Video Picks Archive
This week my picks are Central do Brasil (Central Station) (1998 - ) and Les MisÚrables (1935 - ).
The first film stars Fernanda Montenegro as Dora, an old spinster who works as a letter writer in a big train station in Rio de Janiero. One of her customers, a woman with a nine-year-old boy, is killed by a speeding bus. Dora takes this boy (VinÝcius de Oliveira) to an orphanage after he spends several days at the station alone, and she can no longer bear to see him suffer. After being convinced by her friend, she steals the boy away from the orphanage, and takes him on a long journey to his estranged father in the country. An unlikely bond develops between the depressed, mischievous boy and this cynical woman. A wonderful film that was nominated for the Best Foreign Language Film Academy Award, but unjustly lost to La vita Ŕ bella (Life is Beautiful). Montenegro was also nominated for Best Actress, but I could not begrudge Gwyneth Paltrow. It did win the British Academy Award and the Golden Globe for the respective foreign-language categories.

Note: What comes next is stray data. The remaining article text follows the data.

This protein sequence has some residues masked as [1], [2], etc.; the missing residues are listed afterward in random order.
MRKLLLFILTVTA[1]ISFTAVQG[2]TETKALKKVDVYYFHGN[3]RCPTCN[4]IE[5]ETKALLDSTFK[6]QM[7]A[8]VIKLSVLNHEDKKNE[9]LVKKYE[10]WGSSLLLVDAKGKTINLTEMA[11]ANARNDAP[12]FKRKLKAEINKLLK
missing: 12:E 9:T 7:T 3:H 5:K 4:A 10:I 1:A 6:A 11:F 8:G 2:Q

Central Station reminded me very much of the Victor Hugo novel on which the second film was based. Les MisÚrables has been filmed more than almost any other novel. A musical based on it has been playing around the world since the mid 1980's. The best English-language film version was made in 1935 by director Richard Boleslawski. A dream cast includes the great Charles Laughton as Inspector Javert, and Fredric March as Jean Valjean, a convict who broke parole to become a wealthy businessman. A woman is fired from his factory because of a young daughter she had out of wedlock. She becomes a prostitute and eventually dies while in the care of a guilty Valjean. He promises her that he will raise the girl as his own. Nominated for four Academy Awards, including Best Picture, it lost to another classic Laughton Film, Mutiny on the Bounty. An interesting bit of trivia about the novel: Hugo wrote his publisher a letter asking about the first printing's success. The letter contained only the character "?"; the response was simply "!" -- an immediate hit whose popularity lives on.
For more information, visit the Internet Movie Database:
Central do Brasil (1998)
Les MisÚrables (1935)
Guide to Star Ratings
Capsule Reviews © 1999 Matt Heffernan